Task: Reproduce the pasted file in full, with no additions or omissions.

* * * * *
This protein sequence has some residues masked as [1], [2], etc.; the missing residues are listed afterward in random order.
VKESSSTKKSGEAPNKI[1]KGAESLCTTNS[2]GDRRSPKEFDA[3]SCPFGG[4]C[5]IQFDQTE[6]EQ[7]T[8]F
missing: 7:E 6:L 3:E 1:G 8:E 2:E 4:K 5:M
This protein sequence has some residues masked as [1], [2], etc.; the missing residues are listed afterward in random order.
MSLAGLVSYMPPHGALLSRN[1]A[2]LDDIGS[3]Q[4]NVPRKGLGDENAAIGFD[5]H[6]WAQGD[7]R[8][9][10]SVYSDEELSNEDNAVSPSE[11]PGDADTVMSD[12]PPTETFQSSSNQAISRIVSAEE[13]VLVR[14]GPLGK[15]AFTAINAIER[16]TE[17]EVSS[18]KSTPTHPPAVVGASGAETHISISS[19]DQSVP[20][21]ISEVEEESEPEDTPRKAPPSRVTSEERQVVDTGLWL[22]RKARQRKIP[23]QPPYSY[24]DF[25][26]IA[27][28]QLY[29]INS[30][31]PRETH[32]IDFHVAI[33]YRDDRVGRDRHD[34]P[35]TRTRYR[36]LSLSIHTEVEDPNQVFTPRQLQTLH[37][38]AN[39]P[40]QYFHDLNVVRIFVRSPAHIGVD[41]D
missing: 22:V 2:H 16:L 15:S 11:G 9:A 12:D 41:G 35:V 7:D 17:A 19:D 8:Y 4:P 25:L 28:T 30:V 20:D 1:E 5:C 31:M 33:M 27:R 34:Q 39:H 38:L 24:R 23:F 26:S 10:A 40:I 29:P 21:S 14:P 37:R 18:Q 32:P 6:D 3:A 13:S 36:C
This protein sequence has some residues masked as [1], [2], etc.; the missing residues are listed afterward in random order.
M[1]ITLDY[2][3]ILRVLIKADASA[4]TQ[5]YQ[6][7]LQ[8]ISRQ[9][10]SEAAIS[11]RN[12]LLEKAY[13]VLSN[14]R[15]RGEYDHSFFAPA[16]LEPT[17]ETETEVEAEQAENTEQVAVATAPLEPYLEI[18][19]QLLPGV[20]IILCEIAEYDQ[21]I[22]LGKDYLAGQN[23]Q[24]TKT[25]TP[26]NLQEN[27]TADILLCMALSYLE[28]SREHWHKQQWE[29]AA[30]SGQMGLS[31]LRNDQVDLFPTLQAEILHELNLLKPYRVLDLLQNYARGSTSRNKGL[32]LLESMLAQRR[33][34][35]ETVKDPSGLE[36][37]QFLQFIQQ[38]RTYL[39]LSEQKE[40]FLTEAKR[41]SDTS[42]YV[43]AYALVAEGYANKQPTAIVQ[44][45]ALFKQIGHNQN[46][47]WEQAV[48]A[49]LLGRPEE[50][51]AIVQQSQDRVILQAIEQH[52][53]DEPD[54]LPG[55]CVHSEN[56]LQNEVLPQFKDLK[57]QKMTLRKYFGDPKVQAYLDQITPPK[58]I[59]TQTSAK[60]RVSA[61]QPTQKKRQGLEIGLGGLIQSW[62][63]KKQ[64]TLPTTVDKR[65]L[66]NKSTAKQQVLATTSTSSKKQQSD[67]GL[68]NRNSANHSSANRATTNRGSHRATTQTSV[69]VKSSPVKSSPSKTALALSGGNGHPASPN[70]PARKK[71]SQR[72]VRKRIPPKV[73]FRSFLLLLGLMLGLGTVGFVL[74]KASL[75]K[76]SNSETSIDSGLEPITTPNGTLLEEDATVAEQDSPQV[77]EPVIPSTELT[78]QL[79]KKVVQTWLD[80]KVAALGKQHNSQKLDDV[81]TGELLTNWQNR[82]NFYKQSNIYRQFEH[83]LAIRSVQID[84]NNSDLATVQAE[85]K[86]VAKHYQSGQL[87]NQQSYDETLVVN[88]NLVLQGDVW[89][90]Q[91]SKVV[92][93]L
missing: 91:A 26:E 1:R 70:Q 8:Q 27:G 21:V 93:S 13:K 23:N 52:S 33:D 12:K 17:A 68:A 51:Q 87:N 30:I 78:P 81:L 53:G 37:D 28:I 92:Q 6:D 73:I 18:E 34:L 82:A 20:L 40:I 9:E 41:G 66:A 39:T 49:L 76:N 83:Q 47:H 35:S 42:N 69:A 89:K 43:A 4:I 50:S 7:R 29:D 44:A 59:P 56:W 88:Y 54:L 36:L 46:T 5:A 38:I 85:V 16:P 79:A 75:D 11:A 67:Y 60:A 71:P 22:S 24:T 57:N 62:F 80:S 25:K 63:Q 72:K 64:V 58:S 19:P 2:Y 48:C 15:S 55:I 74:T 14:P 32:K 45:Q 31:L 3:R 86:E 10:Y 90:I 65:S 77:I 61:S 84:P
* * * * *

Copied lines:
This protein sequence has some residues masked as [1], [2], etc.; the missing residues are listed afterward in random order.
VKESSSTKKSGEAPNKI[1]KGAESLCTTNS[2]GDRRSPKEFDA[3]SCPFGG[4]C[5]IQFDQTE[6]EQ[7]T[8]F
missing: 7:E 6:L 3:E 1:G 8:E 2:E 4:K 5:M
This protein sequence has some residues masked as [1], [2], etc.; the missing residues are listed afterward in random order.
MSLAGLVSYMPPHGALLSRN[1]A[2]LDDIGS[3]Q[4]NVPRKGLGDENAAIGFD[5]H[6]WAQGD[7]R[8][9][10]SVYSDEELSNEDNAVSPSE[11]PGDADTVMSD[12]PPTETFQSSSNQAISRIVSAEE[13]VLVR[14]GPLGK[15]AFTAINAIER[16]TE[17]EVSS[18]KSTPTHPPAVVGASGAETHISISS[19]DQSVP[20][21]ISEVEEESEPEDTPRKAPPSRVTSEERQVVDTGLWL[22]RKARQRKIP[23]QPPYSY[24]DF[25][26]IA[27][28]QLY[29]INS[30][31]PRETH[32]IDFHVAI[33]YRDDRVGRDRHD[34]P[35]TRTRYR[36]LSLSIHTEVEDPNQVFTPRQLQTLH[37][38]AN[39]P[40]QYFHDLNVVRIFVRSPAHIGVD[41]D
missing: 22:V 2:H 16:L 15:S 11:G 9:A 12:D 41:G 35:V 7:D 17:A 19:D 8:Y 4:P 25:L 28:T 30:V 20:D 1:E 5:C 31:M 33:M 27:R 34:Q 39:H 38:L 24:R 23:F 26:S 10:A 40:I 29:P 21:S 14:P 37:R 18:Q 32:P 6:D 3:A 13:S 36:C
This protein sequence has some residues masked as [1], [2], etc.; the missing residues are listed afterward in random order.
M[1]ITLDY[2][3]ILRVLIKADASA[4]TQ[5]YQ[6][7]LQ[8]ISRQ[9][10]SEAAIS[11]RN[12]LLEKAY[13]VLSN[14]R[15]RGEYDHSFFAPA[16]LEPT[17]ETETEVEAEQAENTEQVAVATAPLEPYLEI[18][19]QLLPGV[20]IILCEIAEYDQ[21]I[22]LGKDYLAGQN[23]Q[24]TKT[25]TP[26]NLQEN[27]TADILLCMALSYLE[28]SREHWHKQQWE[29]AA[30]SGQMGLS[31]LRNDQVDLFPTLQAEILHELNLLKPYRVLDLLQNYARGSTSRNKGL[32]LLESMLAQRR[33][34][35]ETVKDPSGLE[36][37]QFLQFIQQ[38]RTYL[39]LSEQKE[40]FLTEAKR[41]SDTS[42]YV[43]AYALVAEGYANKQPTAIVQ[44][45]ALFKQIGHNQN[46][47]WEQAV[48]A[49]LLGRPEE[50][51]AIVQQSQDRVILQAIEQH[52][53]DEPD[54]LPG[55]CVHSEN[56]LQNEVLPQFKDLK[57]QKMTLRKYFGDPKVQAYLDQITPPK[58]I[59]TQTSAK[60]RVSA[61]QPTQKKRQGLEIGLGGLIQSW[62][63]KKQ[64]TLPTTVDKR[65]L[66]NKSTAKQQVLATTSTSSKKQQSD[67]GL[68]NRNSANHSSANRATTNRGSHRATTQTSV[69]VKSSPVKSSPSKTALALSGGNGHPASPN[70]PARKK[71]SQR[72]VRKRIPPKV[73]FRSFLLLLGLMLGLGTVGFVL[74]KASL[75]K[76]SNSETSIDSGLEPITTPNGTLLEEDATVAEQDSPQV[77]EPVIPSTELT[78]QL[79]KKVVQTWLD[80]KVAALGKQHNSQKLDDV[81]TGELLTNWQNR[82]NFYKQSNIYRQFEH[83]LAIRSVQID[84]NNSDLATVQAE[85]K[86]VAKHYQSGQL[87]NQQSYDETLVVN[88]NLVLQGDVW[89][90]Q[91]SKVV[92][93]L
missing: 91:A 26:E 1:R 70:Q 8:Q 27:G 21:V 93:S 13:K 23:N 52:S 33:D 12:K 17:A 68:A 51:Q 87:N 30:I 78:P 81:L 53:G 37:D 28:I 92:Q 6:D 73:I 18:E 34:L 82:A 20:L 40:I 9:E 41:G 66:A 39:T 49:L 76:N 83:Q 47:H 35:S 42:N 69:A 89:K 43:A 4:I 50:S 7:R 29:D 44:A 59:P 56:W 88:Y 54:L 36:L 46:T 5:A 38:I 85:V 16:P 79:A 75:D 11:A 67:Y 60:A 71:P 22:S 24:T 57:N 62:F 80:S 25:K 63:Q 72:K 64:V 58:S 19:P 2:Y 48:C 15:S 55:I 74:T 14:P 32:K 45:Q 31:L 3:R 86:E 10:Y 90:I 65:S 77:I 61:S 84:P